It's easy to dismiss the Lumia 620 as yet another cheaply-priced smartphone, but that isn't the case. In fact, Nokia's latest release made me completely rethink Windows Phone. Sure, the mobile OS lacks the app selection of its rivals, but maybe I didn't need them to begin with. Maybe I didn't need the same processor found in rival Android devices to run an OS that's generally much lighter and more direct. Perhaps Nokia thought the same thing, because in reading over the Lumia 620's spec sheet, there's a lot of decidedly low-to-middleweight hardware. But it's hundreds of dollars less than the Lumia 920 and once I got my hands on it, I realized this was the Windows Phone I had been waiting for.
Nokia needs a success. So does Microsoft -- it's been two years to the day since Windows Phone 7 was first announced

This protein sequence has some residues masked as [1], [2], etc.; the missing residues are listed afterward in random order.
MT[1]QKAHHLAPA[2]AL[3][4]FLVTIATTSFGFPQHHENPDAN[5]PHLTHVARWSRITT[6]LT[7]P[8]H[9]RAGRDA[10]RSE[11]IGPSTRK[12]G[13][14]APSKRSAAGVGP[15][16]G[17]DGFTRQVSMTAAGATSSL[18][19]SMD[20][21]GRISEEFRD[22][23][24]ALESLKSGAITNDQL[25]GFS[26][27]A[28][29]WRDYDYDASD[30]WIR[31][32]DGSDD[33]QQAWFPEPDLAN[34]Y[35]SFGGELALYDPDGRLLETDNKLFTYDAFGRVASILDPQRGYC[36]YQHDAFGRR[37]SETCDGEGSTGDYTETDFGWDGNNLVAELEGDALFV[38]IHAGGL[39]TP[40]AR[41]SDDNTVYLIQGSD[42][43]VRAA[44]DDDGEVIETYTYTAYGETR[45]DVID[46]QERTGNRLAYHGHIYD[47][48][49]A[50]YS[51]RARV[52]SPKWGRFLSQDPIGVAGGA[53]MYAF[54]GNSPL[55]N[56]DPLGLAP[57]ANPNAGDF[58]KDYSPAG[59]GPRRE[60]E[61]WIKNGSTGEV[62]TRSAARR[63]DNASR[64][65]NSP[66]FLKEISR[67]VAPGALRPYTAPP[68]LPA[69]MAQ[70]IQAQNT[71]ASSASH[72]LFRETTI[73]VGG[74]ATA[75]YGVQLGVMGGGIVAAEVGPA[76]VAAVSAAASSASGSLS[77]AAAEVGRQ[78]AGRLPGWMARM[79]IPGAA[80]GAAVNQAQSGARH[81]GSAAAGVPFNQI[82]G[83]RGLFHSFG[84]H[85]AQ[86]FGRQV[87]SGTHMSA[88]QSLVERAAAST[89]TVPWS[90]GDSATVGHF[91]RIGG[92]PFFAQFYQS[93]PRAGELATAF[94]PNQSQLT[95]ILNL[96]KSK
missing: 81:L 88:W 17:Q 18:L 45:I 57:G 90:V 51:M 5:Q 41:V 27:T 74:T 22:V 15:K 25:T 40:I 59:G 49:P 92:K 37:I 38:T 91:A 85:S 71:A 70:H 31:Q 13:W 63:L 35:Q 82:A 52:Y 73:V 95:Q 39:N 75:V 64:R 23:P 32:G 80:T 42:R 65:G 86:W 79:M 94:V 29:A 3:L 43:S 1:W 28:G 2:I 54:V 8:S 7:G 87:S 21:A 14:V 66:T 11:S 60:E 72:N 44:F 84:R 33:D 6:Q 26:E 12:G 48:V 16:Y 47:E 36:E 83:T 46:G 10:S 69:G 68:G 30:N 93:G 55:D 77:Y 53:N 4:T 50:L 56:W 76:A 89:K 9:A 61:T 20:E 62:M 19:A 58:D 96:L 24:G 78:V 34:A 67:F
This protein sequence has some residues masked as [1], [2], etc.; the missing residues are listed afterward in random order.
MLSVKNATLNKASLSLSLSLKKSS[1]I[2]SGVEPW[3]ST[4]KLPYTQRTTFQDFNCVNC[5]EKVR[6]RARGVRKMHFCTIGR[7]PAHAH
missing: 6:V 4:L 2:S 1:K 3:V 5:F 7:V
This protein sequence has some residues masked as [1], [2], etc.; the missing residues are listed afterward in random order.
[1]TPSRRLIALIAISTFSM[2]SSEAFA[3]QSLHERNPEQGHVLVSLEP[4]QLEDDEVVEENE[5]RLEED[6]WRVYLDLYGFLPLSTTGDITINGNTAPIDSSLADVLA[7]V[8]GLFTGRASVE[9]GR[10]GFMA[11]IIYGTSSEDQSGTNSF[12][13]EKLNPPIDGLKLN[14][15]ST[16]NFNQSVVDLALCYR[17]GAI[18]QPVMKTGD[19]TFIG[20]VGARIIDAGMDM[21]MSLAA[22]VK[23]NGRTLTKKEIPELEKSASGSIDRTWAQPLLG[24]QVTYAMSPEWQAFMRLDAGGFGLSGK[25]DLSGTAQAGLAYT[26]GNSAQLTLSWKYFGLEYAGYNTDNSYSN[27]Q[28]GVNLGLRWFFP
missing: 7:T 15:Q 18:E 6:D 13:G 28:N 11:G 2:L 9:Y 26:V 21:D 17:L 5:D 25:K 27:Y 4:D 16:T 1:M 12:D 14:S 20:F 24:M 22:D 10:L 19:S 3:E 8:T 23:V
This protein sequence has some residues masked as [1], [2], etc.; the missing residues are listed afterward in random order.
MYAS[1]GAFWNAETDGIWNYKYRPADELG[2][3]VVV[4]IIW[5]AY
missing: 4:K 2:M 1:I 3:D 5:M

Nokia needs a success. So does Microsoft -- it's been three years to the day since Windows Phone 7 was first announced. Since then, we've seen Nokia transplant its ill-fated N9 into the stylish Lumia 800; then the bigger (and not as slick) Lumia 900 tried to crack America. On the sidelines, second-string Lumias like the 710 or the 610 arrived to antipathy. They lacked the design punch, build quality (and colors!) of the high-end iterations. Then late in 2012, Windows Phone 8 arrived and the pocket-straining Lumia 920 was unfortunately pitted against the Galaxy S III and the iPhone 5. An operating system that still had to prove itself was now going up against Android's and iOS' strongest players and on a two-year contract, to boot! That's a deep bet to make on a fledgling, niche OS.The Lumia 920 attempted to play on its strengths (like admittedly superb low-light photos and an enhanced touchscreen) to warrant the premium, but it doesn't quite hit home for me.Dropping any price-tag pretension, it's the Lumia 620 that is Nokia's most compelling Windows Phone to date.